-Korean crab hotpot like at Ondal/Ondal 2. I've been seeking this out around the Korean section of Flushing, and haven't found a place. Besides that, I would recommend a place like Yongsusan for Korean court cuisine.
                                                                      -Responding to another poster upthread, I would recommend two pizza places to NYers: Zelo in Arcadia for a surprisingly good and novel style of pizza; and Tony's Little Italy in Placentia for Chicago style pizza.
                                                                      - While there are some Lebanese places in NYC that can take care of my craving for Armenian food, I'd recommend finding some good Armenian places in Little Armenia or Glendale.
                                                                      - So after all this talk of Kogi, it might be worth a visitor to check out Oki-Dog, the original fusion fast food wrapped in a tortilla.
                                                                      -Cambodian food like all the places in Long Beach.
                                                                      -the variety of Vietnamese food that you'll find in Little Saigon.
                                                                      -Dino's for the bright orange chicken plate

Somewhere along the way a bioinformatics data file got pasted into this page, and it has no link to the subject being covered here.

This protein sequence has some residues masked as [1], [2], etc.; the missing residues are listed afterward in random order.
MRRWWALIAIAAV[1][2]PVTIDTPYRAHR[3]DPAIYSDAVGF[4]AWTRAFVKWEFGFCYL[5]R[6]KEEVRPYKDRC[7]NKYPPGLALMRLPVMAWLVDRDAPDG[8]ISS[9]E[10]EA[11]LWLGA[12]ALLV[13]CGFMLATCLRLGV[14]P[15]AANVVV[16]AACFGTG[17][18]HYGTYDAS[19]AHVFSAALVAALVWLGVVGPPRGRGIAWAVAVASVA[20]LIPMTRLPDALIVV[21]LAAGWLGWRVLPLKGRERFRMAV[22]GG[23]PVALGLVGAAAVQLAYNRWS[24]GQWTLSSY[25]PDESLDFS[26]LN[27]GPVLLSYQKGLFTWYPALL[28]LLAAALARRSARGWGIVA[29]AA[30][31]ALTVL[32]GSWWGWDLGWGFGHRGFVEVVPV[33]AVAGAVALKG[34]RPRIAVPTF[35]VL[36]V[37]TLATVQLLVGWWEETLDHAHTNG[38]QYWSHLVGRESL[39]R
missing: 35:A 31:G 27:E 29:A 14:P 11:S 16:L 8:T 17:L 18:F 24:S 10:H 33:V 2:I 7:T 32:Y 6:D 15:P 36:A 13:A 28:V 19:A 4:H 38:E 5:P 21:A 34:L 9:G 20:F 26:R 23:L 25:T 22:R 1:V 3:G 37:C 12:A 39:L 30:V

-LA has a good number of Cajun/Creole places that's sorely lacking in NYC.
                                                                      -Breakfast. I just find breakfast in LA a much better quality meal in LA than in NYC. I can't seem to get out of LA without a trip to the Original Pancake House.

                                                                      1. re: E Eto

                                                                        >>- So after all this talk of Kogi, it might be worth a visitor to check out Oki-Dog, the original fusion fast food wrapped in a tortilla. <<

                                                                        This should be asterisked with a comment that Oki-Dog is not for the half-hearted nor half-healthy. :)

                                                                        1. re: bulavinaka

                                                                          HaHaHa Oki Dog is "The Gut Bomb"

                                                                          After I ate that damn thing I wasn't hungry the rest of the day.

                                                                          I found it to be quite salty though, never again!!!

                                                                        2. re: E Eto

                                                                          DEFINITELY try some Persian while you're here.

                                                                      2. Burgers- go to Hole in the Wall Burger Joint best homemade burger or Father's Office in Santa Monica.
                                                                        Samosa House for Indian food - hole in the wall place with very cheap, very good vegetarian Indian food; check it out!
                                                                        Tacomiendo is excellent dive Mexican- very good, very cheap